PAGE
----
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I have data in percentages. I would like to use ggplot to create a graph, but I cannot get it to work like I would like. Since the data is very skewed a simple stacked column doesn't work well because the really small values don't show up. Here is a sample set:

    Actual  Predicted
a   0.5     5
b   9.5     5
c   90      90

On the left is an excel plot and on the right is R-ggplot


The problem is that in R the columns do not stack up to be even.

Here is my R code:

a = c("a","b","c","a","b","c")
b = c("Actual","Actual","Actual","Predicted","Predicted","Predicted")
c = c(0.5,2.5,97,0.2,2.2,97.6)
c = c+1

dat = data.frame(Type=a, Case=b, Percentage=c)
ggplot(dat, aes(x=Case, y=Percentage, fill=Type)) + geom_bar(stat="identity") + scale_y_log10()

*In both Excel and R I do a +1 to deal with numbers 0-1, so the y-axis is off slightly

If I use:

ggplot(dat, aes(x=Case, y=Percentage, fill=Type)) + geom_bar(stat="identity",position = "fill") + scale_y_log10()

The total heights match, however the two blue portions do not match in size (they are both 90%)

enter image description here

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This question could also be migrated to Crossvalidated. – ziggystar Sep 6 '13 at 7:31

Just because two sets of numbers add up to the same value (103 in this case) doesn't mean the sum of the logs will add up to the same value! When you stack the bars without "fill" you get them different heights because the sums of the logs of the values are different. When you then scale it all to the same height you have to squash the blue boxes down by different rates and so they look different.

The Excel bar chart is deliberately misleading. The left red bar is the same size as the blue bar above it but represents a value of about a tenth of the blue bar. You can't make a barchart on a log scale of proportions - its just wrong.

There is a brilliant way to show small numbers without losing them or misrepresenting them. Its an amazing visualisation technique called 'writing the numbers in a table'.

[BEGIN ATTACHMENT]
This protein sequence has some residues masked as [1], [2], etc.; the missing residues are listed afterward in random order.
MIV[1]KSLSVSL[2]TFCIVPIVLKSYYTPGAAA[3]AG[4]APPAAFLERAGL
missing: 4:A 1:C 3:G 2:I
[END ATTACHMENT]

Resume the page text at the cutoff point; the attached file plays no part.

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Yes I realized it was a log(a+b) != log(a)+log(b) thing. The excel version is visually misleading but numerically correct. What you cant see (I shrank it too much) is the the center tick is 10%, so basically the left red bar runs from 0 to 10% which is correct. – user1388360 Sep 6 '13 at 7:44
Also 'writing the numbers in a table' is not a visualization. When I have a 10x30 table NOBODY is going to look at it. You wont be able to see patterns and inconsistencies. – user1388360 Sep 6 '13 at 7:51
Plot the data as points, not bars. Think about the story you are trying to tell. Are you trying to talk about the difference in actual and predicted? Plot the difference. etc – Spacedman Sep 6 '13 at 9:16

I managed to get it to work like excel. Like Spacedman said, the plot is visually misleading, but numerically correct. The reason is that we want to compare bar segment actual height, when numerically you need to look at the y-axis start and end values. Its similar to bar charts that don't have a y-axis minimum of zero. Here is an example.

I am not sure if I will use the method for visualizing my data, but I had to figure it out.

Here is the result:

enter image description here

Here is the code (I might clean it up as a function that can be called when you assign the y values in ggplot).

a = c("a","b","c","a","b","c")
b = c("Actual","Actual","Actual","Predicted","Predicted","Predicted")
c = c(0.5,9.5,90,5,5,90)
c = c+1
dat = data.frame(Type=a, Case=b, Percentage=c, Cumsum_L=c, Cumsum=c, Norm=c)
for(i in 1:length(dat$Percentage)){
    for(j in 1:i){
    dat$Norm[i] = log(dat$Cumsum[i])-log(dat$Cumsum_L[i])
intervals = seq(from = 0, to = 100, by = 10)
intervals_log = log(intervals)

ggplot(dat, aes(x=Case, y=Norm, fill=Type)) + geom_bar(stat="identity") +
    scale_y_continuous(name="Percent",breaks = intervals_log, labels=intervals )

*I also need to fix the end points +1 kinda thing.

**I also might be butchering maths.

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